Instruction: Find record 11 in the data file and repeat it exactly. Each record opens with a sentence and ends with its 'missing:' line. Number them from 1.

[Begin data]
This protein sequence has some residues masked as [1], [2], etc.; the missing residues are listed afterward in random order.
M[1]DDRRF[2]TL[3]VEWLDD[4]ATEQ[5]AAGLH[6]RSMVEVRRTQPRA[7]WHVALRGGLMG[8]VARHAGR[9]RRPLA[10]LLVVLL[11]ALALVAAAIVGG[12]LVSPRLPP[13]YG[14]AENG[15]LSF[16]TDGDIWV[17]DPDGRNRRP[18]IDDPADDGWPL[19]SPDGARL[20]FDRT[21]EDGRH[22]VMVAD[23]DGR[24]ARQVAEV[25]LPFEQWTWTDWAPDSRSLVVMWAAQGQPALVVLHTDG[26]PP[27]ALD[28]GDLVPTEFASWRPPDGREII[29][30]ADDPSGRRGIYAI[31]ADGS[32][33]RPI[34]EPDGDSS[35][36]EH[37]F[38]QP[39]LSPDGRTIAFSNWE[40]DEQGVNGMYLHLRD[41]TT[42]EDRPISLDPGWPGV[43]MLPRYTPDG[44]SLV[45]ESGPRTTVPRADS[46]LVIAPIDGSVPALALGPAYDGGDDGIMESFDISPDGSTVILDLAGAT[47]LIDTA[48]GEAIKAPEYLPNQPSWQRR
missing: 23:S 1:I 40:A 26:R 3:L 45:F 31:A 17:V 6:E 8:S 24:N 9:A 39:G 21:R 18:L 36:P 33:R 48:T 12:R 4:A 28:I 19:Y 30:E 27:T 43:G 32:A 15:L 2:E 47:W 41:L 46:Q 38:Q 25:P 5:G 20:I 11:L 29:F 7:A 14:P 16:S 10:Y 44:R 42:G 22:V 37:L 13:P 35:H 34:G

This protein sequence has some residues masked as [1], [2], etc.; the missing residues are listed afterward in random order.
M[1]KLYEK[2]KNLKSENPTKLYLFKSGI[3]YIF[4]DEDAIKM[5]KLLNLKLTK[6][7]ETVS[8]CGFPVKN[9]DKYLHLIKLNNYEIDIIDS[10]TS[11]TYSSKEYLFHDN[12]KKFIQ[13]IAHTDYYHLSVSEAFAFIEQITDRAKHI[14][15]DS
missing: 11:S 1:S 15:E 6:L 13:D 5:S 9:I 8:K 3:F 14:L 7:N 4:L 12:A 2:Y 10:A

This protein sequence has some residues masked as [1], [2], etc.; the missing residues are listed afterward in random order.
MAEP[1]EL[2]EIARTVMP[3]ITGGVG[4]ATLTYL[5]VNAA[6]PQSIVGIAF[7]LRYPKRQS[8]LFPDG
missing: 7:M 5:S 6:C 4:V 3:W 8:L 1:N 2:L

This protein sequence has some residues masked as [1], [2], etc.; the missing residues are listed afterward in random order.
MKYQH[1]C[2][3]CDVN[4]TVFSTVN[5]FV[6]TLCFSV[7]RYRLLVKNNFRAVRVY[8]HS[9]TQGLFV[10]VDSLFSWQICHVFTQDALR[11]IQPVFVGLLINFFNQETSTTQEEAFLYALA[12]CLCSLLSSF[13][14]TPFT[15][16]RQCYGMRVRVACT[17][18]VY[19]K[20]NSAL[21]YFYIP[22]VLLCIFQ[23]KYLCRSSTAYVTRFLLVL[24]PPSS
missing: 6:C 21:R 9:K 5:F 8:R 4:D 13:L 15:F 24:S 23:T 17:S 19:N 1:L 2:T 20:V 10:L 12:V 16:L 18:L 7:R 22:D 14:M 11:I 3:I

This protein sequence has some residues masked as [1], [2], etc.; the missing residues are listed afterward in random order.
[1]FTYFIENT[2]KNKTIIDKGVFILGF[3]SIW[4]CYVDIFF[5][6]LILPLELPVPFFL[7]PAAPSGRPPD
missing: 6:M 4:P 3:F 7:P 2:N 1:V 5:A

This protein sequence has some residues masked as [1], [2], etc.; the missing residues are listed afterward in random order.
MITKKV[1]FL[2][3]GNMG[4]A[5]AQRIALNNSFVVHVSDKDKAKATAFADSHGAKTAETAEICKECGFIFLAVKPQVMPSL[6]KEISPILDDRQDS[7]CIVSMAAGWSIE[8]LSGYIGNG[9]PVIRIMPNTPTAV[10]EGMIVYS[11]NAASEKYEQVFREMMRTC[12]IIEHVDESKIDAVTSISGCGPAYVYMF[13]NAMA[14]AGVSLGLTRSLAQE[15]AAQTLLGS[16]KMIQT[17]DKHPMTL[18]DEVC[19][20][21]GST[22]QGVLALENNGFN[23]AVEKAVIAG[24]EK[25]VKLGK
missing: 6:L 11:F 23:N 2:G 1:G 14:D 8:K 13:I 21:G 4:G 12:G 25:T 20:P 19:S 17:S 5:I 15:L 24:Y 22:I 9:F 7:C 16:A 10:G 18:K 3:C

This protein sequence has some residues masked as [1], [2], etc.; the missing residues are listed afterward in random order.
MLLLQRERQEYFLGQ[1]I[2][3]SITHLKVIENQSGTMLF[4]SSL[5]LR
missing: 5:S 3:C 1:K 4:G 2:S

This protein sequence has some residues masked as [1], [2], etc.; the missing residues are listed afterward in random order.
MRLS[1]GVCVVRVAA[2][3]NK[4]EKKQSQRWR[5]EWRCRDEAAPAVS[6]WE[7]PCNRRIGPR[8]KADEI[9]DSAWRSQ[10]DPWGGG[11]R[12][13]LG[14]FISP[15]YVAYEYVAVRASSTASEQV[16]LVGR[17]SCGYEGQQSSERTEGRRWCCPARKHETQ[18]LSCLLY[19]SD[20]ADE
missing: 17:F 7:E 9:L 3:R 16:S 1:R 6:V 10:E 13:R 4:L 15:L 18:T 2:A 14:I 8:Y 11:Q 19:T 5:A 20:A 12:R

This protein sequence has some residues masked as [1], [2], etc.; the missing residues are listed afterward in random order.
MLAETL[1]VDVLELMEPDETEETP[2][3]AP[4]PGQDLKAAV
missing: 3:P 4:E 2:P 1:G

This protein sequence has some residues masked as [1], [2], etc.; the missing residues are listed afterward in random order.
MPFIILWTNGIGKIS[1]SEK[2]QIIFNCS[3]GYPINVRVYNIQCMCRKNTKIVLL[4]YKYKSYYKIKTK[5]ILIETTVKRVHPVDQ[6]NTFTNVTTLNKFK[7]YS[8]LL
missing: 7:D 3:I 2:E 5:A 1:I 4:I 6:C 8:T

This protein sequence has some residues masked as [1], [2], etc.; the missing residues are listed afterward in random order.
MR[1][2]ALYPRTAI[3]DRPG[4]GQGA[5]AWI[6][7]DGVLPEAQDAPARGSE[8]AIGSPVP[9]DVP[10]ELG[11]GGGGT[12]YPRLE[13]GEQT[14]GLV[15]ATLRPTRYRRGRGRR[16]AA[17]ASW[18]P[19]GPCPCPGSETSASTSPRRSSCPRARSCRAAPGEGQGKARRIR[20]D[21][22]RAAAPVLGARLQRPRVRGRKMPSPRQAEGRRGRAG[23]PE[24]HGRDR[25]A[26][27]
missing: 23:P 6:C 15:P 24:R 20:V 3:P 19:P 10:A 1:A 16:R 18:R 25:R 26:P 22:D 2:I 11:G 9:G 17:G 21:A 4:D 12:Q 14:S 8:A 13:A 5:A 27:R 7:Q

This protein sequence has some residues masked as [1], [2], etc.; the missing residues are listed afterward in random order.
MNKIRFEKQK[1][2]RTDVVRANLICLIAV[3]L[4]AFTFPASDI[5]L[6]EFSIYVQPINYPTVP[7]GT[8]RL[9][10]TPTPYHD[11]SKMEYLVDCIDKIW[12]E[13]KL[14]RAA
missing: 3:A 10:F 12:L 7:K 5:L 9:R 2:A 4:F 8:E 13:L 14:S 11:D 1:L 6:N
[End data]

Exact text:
This protein sequence has some residues masked as [1], [2], etc.; the missing residues are listed afterward in random order.
MR[1][2]ALYPRTAI[3]DRPG[4]GQGA[5]AWI[6][7]DGVLPEAQDAPARGSE[8]AIGSPVP[9]DVP[10]ELG[11]GGGGT[12]YPRLE[13]GEQT[14]GLV[15]ATLRPTRYRRGRGRR[16]AA[17]ASW[18]P[19]GPCPCPGSETSASTSPRRSSCPRARSCRAAPGEGQGKARRIR[20]D[21][22]RAAAPVLGARLQRPRVRGRKMPSPRQAEGRRGRAG[23]PE[24]HGRDR[25]A[26][27]
missing: 23:P 6:C 15:P 24:R 20:V 3:P 19:P 10:A 1:A 16:R 18:R 25:R 26:P 22:D 2:I 11:G 9:G 17:G 21:A 4:D 12:Q 14:S 8:A 13:A 5:A 27:R 7:Q